These are the steps to take if you want to homeschool your child in Ohio

These are the steps to take if you want to homeschool your child in Ohio

CLEVELAND, Ohio (WOIO) - A significant increase has been reported by the Ohio Department of Education in the number of parents considering homeschooling this year amid the Covid-19 pandemic.

Jaclyn Clay has been homeschooling her three kids for years.

“It has its ups and downs just the way life does,” she said.

Her husband is in the military, and their family just got settled in North Royalton.

But, she already knows the drill when it comes to homeschooling in Ohio.

Her family’s actually lived in the state before. She home schooled her kids here for four years beginning in 2012.

Data from the state shows the number of homeschooled students in Ohio has gone up each year since then.

Last school year, upwards of 32,000 kids were learning from home.

There’s no data yet on how many families intend to homeschool this year, but there’s almost no doubt the number will be even higher than last year’s.

The state’s Department of Education office is receiving an average of 12 emails a day requesting information on how to go about homeschooling, a spokesperson said.

That’s a “significant increase” from past years, they said.

So, how do you move forward with a homeschooling plan for your kids?

In Ohio, you do not need approval to home school your child.

As long as you have a high school education, you can opt to do it.

You just need to notify your district's superintendent of your choice by the first week of the school year.

“He would basically just send me a letter back just saying OK,” Clay said.

Parents are completely responsible for choosing a curriculum for their child.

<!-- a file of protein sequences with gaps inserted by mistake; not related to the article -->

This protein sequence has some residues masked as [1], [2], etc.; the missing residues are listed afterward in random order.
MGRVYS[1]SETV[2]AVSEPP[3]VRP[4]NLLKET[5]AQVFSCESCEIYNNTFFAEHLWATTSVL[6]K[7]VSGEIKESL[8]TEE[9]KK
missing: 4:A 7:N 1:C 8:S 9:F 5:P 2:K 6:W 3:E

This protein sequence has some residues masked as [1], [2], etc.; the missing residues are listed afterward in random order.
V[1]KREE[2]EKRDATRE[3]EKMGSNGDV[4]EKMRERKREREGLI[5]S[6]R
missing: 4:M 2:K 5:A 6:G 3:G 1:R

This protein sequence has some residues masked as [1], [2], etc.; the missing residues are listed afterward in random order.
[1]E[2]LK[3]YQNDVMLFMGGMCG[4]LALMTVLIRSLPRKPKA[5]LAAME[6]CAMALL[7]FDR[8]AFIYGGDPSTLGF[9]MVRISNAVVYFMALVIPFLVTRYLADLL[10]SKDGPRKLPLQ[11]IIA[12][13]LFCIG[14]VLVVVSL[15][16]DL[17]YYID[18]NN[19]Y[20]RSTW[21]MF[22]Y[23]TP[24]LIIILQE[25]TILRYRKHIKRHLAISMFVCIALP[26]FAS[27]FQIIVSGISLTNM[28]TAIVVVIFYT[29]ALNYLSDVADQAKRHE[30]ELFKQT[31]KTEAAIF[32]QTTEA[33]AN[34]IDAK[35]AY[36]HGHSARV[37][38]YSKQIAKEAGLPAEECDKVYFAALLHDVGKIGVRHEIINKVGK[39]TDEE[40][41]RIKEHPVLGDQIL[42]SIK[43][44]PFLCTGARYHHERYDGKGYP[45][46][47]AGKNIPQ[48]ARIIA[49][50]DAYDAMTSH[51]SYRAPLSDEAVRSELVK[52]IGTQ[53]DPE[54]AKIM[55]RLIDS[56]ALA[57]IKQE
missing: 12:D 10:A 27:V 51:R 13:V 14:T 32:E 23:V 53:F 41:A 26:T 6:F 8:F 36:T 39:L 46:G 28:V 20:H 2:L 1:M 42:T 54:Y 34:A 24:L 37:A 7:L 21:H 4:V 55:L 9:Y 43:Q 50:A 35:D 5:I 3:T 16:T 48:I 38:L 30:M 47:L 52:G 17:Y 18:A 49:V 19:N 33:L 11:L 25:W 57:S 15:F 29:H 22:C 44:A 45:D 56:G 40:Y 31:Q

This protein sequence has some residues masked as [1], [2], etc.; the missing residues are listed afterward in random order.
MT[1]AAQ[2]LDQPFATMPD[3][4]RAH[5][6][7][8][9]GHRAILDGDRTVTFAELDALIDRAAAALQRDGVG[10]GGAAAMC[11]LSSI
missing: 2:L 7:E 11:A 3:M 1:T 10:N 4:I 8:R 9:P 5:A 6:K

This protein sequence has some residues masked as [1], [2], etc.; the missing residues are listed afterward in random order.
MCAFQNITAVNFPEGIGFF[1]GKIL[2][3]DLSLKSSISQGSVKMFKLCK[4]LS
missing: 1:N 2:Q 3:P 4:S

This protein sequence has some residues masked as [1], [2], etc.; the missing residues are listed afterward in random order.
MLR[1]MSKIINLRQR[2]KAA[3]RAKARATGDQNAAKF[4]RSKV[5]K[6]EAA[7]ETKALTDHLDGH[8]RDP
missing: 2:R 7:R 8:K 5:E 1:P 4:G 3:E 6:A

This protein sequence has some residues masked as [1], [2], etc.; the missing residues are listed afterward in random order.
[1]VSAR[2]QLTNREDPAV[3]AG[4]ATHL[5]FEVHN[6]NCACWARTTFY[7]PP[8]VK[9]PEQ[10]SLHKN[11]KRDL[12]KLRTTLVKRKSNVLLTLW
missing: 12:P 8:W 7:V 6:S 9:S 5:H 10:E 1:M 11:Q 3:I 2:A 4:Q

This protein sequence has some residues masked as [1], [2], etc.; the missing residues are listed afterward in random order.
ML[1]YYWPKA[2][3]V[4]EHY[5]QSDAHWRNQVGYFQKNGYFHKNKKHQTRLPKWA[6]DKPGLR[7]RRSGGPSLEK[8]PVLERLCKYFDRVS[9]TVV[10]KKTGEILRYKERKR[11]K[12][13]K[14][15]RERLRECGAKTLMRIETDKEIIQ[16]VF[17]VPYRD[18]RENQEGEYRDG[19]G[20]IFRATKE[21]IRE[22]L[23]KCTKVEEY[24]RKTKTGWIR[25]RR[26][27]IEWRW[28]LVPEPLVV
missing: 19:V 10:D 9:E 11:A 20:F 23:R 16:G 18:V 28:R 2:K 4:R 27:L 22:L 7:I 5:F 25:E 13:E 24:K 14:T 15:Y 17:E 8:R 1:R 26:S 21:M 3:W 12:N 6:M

But, be aware, the state does not give financial assistance to purchase a curriculum.

“I‘ve learned that I have three kids and they all three learn three different ways,” Clay said.

By electing to homeschool, parents agree to provide at least 900 hours of instruction this year.

They will have to provide an assessment of the student’s work next spring.

“You have different options when it comes to that as well,” Clay said. “You can test your child at the end of the school year, or you can put a portfolio of your child’s work throughout the school year and it can be reviewed by a certified teacher.”

Clay has some words of encouragement for those who decide to commit.

“Enjoy the season you’re in,” she said. “I know that can sound absurd sometimes, especially in times of such uncertainty, but just take a step back, take a deep breathe and know that in the end it’s all going to be OK. Enjoy the season you are in, and stay flexible.”

If you are already homeschooling, it is important that you continue to notify your district of your intentions each year.

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